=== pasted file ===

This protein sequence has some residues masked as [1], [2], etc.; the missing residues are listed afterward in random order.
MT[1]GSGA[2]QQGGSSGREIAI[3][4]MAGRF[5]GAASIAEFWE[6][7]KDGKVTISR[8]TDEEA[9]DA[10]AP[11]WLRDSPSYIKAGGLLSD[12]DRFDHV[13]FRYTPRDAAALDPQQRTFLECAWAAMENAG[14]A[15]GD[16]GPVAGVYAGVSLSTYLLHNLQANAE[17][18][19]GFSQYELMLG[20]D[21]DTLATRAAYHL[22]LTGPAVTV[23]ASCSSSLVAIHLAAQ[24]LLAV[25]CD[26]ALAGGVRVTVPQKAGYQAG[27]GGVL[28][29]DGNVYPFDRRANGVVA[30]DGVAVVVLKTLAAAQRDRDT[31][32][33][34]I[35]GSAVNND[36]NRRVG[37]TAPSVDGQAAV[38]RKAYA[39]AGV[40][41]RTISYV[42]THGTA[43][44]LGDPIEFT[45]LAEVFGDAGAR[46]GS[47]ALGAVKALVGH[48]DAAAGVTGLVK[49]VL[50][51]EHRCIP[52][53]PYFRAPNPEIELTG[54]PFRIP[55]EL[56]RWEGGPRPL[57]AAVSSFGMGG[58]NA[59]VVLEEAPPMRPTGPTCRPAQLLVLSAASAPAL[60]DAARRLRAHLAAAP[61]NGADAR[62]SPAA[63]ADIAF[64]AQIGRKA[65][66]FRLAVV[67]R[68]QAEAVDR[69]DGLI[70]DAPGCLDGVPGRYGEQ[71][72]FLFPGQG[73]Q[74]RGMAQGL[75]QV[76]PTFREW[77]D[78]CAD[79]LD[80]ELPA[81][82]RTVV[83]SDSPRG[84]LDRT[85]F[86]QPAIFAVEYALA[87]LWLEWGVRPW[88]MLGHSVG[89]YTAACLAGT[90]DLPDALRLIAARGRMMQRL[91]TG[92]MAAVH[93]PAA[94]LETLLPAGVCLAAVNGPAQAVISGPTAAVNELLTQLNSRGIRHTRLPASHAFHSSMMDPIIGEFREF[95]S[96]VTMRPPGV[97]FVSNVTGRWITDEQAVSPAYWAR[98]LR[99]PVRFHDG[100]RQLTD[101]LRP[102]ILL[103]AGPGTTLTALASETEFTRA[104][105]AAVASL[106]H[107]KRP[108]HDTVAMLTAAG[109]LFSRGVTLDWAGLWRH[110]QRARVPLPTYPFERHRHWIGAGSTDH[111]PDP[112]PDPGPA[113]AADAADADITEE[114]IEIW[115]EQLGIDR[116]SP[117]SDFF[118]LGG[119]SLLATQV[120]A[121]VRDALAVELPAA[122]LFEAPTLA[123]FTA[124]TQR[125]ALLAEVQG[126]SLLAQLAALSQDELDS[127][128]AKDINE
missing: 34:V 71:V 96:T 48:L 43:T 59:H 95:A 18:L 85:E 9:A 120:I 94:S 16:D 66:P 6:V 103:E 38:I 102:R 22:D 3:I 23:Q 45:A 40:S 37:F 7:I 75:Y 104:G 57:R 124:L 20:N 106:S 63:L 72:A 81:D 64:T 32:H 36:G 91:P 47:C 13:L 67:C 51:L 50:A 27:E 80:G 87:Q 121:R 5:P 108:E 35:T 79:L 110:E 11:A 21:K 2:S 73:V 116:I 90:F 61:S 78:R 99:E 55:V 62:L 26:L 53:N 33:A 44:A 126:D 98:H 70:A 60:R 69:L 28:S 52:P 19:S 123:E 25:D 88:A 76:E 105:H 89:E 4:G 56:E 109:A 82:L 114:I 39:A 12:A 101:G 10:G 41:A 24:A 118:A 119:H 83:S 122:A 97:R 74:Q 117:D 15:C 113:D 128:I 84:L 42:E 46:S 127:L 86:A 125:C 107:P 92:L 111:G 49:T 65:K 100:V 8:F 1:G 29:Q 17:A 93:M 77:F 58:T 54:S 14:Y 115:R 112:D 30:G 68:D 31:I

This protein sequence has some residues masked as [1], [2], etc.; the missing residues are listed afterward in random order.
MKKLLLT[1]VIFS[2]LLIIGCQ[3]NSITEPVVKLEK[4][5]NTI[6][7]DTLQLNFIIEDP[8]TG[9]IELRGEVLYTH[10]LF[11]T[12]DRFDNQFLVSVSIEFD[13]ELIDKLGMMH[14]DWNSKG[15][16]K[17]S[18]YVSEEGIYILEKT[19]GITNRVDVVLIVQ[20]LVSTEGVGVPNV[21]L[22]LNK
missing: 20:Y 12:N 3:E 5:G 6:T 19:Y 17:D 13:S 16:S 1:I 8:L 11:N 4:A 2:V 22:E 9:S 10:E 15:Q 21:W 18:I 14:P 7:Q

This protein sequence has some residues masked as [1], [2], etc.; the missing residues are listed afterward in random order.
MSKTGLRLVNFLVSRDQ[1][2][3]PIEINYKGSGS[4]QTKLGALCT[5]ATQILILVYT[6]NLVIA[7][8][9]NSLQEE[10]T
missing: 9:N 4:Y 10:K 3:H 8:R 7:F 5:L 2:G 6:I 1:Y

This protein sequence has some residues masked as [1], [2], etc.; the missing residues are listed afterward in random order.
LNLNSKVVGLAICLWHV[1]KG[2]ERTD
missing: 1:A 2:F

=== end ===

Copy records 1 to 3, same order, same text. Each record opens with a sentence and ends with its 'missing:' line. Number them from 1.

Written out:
This protein sequence has some residues masked as [1], [2], etc.; the missing residues are listed afterward in random order.
MT[1]GSGA[2]QQGGSSGREIAI[3][4]MAGRF[5]GAASIAEFWE[6][7]KDGKVTISR[8]TDEEA[9]DA[10]AP[11]WLRDSPSYIKAGGLLSD[12]DRFDHV[13]FRYTPRDAAALDPQQRTFLECAWAAMENAG[14]A[15]GD[16]GPVAGVYAGVSLSTYLLHNLQANAE[17][18][19]GFSQYELMLG[20]D[21]DTLATRAAYHL[22]LTGPAVTV[23]ASCSSSLVAIHLAAQ[24]LLAV[25]CD[26]ALAGGVRVTVPQKAGYQAG[27]GGVL[28][29]DGNVYPFDRRANGVVA[30]DGVAVVVLKTLAAAQRDRDT[31][32][33][34]I[35]GSAVNND[36]NRRVG[37]TAPSVDGQAAV[38]RKAYA[39]AGV[40][41]RTISYV[42]THGTA[43][44]LGDPIEFT[45]LAEVFGDAGAR[46]GS[47]ALGAVKALVGH[48]DAAAGVTGLVK[49]VL[50][51]EHRCIP[52][53]PYFRAPNPEIELTG[54]PFRIP[55]EL[56]RWEGGPRPL[57]AAVSSFGMGG[58]NA[59]VVLEEAPPMRPTGPTCRPAQLLVLSAASAPAL[60]DAARRLRAHLAAAP[61]NGADAR[62]SPAA[63]ADIAF[64]AQIGRKA[65][66]FRLAVV[67]R[68]QAEAVDR[69]DGLI[70]DAPGCLDGVPGRYGEQ[71][72]FLFPGQG[73]Q[74]RGMAQGL[75]QV[76]PTFREW[77]D[78]CAD[79]LD[80]ELPA[81][82]RTVV[83]SDSPRG[84]LDRT[85]F[86]QPAIFAVEYALA[87]LWLEWGVRPW[88]MLGHSVG[89]YTAACLAGT[90]DLPDALRLIAARGRMMQRL[91]TG[92]MAAVH[93]PAA[94]LETLLPAGVCLAAVNGPAQAVISGPTAAVNELLTQLNSRGIRHTRLPASHAFHSSMMDPIIGEFREF[95]S[96]VTMRPPGV[97]FVSNVTGRWITDEQAVSPAYWAR[98]LR[99]PVRFHDG[100]RQLTD[101]LRP[102]ILL[103]AGPGTTLTALASETEFTRA[104][105]AAVASL[106]H[107]KRP[108]HDTVAMLTAAG[109]LFSRGVTLDWAGLWRH[110]QRARVPLPTYPFERHRHWIGAGSTDH[111]PDP[112]PDPGPA[113]AADAADADITEE[114]IEIW[115]EQLGIDR[116]SP[117]SDFF[118]LGG[119]SLLATQV[120]A[121]VRDALAVELPAA[122]LFEAPTLA[123]FTA[124]TQR[125]ALLAEVQG[126]SLLAQLAALSQDELDS[127][128]AKDINE
missing: 34:V 71:V 96:T 48:L 43:T 59:H 95:A 18:L 85:E 9:A 120:I 94:S 16:D 66:P 6:V 103:E 38:I 102:R 22:D 3:I 23:Q 45:A 40:S 37:F 7:I 75:Y 104:G 57:R 124:L 20:N 106:S 63:L 72:A 81:D 64:T 32:H 36:G 91:P 47:C 13:L 67:C 51:L 50:A 27:E 80:G 87:Q 121:R 5:P 108:E 35:T 79:L 110:E 11:A 21:K 2:S 73:V 116:I 90:F 61:S 78:R 99:E 55:V 62:L 26:L 53:N 33:A 44:A 126:D 98:H 70:A 60:R 69:L 28:S 52:P 19:S 123:E 25:D 88:A 76:E 105:H 89:E 4:G 56:E 109:A 82:L 114:I 39:A 12:A 101:G 10:G 41:A 24:A 118:A 119:H 83:S 122:A 97:R 74:Q 117:D 15:C 113:D 128:I 84:L 42:E 46:S 127:L 86:A 125:C 107:P 92:L 111:G 49:T 65:K 100:V 8:F 1:G 29:Q 17:A 93:M 77:F 58:T 54:S 14:Y 115:R 112:D 30:G 68:D 31:I

This protein sequence has some residues masked as [1], [2], etc.; the missing residues are listed afterward in random order.
MKKLLLT[1]VIFS[2]LLIIGCQ[3]NSITEPVVKLEK[4][5]NTI[6][7]DTLQLNFIIEDP[8]TG[9]IELRGEVLYTH[10]LF[11]T[12]DRFDNQFLVSVSIEFD[13]ELIDKLGMMH[14]DWNSKG[15][16]K[17]S[18]YVSEEGIYILEKT[19]GITNRVDVVLIVQ[20]LVSTEGVGVPNV[21]L[22]LNK
missing: 20:Y 12:N 3:E 5:G 6:T 19:Y 17:D 13:S 16:S 1:I 8:L 11:N 4:A 2:V 22:E 9:S 10:E 15:Q 21:W 18:I 14:P 7:Q

This protein sequence has some residues masked as [1], [2], etc.; the missing residues are listed afterward in random order.
MSKTGLRLVNFLVSRDQ[1][2][3]PIEINYKGSGS[4]QTKLGALCT[5]ATQILILVYT[6]NLVIA[7][8][9]NSLQEE[10]T
missing: 9:N 4:Y 10:K 3:H 8:R 7:F 5:L 2:G 6:I 1:Y